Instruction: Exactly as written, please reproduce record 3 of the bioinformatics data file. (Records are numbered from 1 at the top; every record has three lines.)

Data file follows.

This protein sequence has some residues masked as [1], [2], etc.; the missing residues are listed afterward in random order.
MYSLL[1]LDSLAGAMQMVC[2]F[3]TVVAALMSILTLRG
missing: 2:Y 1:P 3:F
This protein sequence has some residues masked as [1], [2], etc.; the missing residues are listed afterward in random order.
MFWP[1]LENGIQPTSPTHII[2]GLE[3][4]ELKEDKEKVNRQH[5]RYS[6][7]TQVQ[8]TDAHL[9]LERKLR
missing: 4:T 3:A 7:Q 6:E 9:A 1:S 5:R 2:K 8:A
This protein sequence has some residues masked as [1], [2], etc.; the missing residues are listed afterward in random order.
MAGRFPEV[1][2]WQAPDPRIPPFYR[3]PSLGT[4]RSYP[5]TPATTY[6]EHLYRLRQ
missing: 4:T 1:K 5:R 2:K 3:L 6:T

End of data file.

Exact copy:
This protein sequence has some residues masked as [1], [2], etc.; the missing residues are listed afterward in random order.
MAGRFPEV[1][2]WQAPDPRIPPFYR[3]PSLGT[4]RSYP[5]TPATTY[6]EHLYRLRQ
missing: 4:T 1:K 5:R 2:K 3:L 6:T